Publications associated with Quantum Spin Dynamics


Quantum control in spintronics.

Philos Trans A Math Phys Eng Sci 369 (2011) 3229-3248

A Ardavan, GAD Briggs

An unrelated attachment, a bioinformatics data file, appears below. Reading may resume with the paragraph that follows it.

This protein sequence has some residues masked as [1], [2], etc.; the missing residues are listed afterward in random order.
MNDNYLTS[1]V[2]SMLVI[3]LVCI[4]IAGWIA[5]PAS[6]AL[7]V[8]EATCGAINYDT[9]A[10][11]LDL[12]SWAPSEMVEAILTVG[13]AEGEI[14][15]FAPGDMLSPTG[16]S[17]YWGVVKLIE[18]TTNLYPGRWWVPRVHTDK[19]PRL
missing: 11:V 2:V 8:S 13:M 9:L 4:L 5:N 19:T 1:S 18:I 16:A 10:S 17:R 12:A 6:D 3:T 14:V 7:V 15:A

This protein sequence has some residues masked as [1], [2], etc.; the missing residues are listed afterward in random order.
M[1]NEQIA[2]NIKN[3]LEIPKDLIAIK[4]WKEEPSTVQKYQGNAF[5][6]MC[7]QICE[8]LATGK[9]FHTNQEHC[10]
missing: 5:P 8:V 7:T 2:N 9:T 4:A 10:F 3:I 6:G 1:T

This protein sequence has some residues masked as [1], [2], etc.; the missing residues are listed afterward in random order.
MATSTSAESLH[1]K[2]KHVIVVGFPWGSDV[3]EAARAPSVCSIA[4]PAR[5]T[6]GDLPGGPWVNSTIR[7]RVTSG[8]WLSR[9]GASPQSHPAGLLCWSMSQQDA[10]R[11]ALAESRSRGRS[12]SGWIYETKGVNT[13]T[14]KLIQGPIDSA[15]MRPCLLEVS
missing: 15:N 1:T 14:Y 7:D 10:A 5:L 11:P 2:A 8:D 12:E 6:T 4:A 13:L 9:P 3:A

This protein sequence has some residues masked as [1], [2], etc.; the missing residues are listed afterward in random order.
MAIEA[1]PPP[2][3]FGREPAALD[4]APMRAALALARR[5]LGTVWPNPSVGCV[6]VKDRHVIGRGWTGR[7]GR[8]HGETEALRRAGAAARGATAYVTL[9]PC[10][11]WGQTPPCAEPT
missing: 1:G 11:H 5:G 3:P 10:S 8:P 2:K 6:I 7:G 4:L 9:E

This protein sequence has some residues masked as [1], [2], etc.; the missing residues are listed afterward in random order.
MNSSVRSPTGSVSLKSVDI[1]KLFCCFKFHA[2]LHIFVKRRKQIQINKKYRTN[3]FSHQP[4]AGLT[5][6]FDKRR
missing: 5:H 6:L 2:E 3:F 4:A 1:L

Superposition and entanglement are uniquely quantum phenomena. Superposition incorporates a phase that contains information surpassing any classical mixture. Entanglement offers correlations between measurements in quantum systems that are stronger than any that would be possible classically. These give quantum computing its spectacular potential, but the implications extend far beyond quantum information processing. Early applications may be found in entanglement-enhanced sensing and metrology. Quantum spins in condensed matter offer promising candidates for investigating and exploiting superposition and entanglement, and enormous progress is being made in quantum control of such systems. In gallium arsenide (GaAs), individual electron spins can be manipulated and measured, and singlet-triplet states can be controlled in double-dot structures. In silicon, individual electron spins can be detected by ionization of phosphorus donors, and information can be transferred from electron spins to nuclear spins to provide long memory times. Electron and nuclear spins can be manipulated in nitrogen atoms incarcerated in fullerene molecules, which in turn can be assembled in ordered arrays. Spin states of charged nitrogen vacancy centres in diamond can be manipulated and read optically. Collective spin states in a range of materials systems offer scope for holographic storage of information. Conditions are now excellent for implementing superposition and entanglement in spintronic devices, thereby opening up a new era of quantum technologies.


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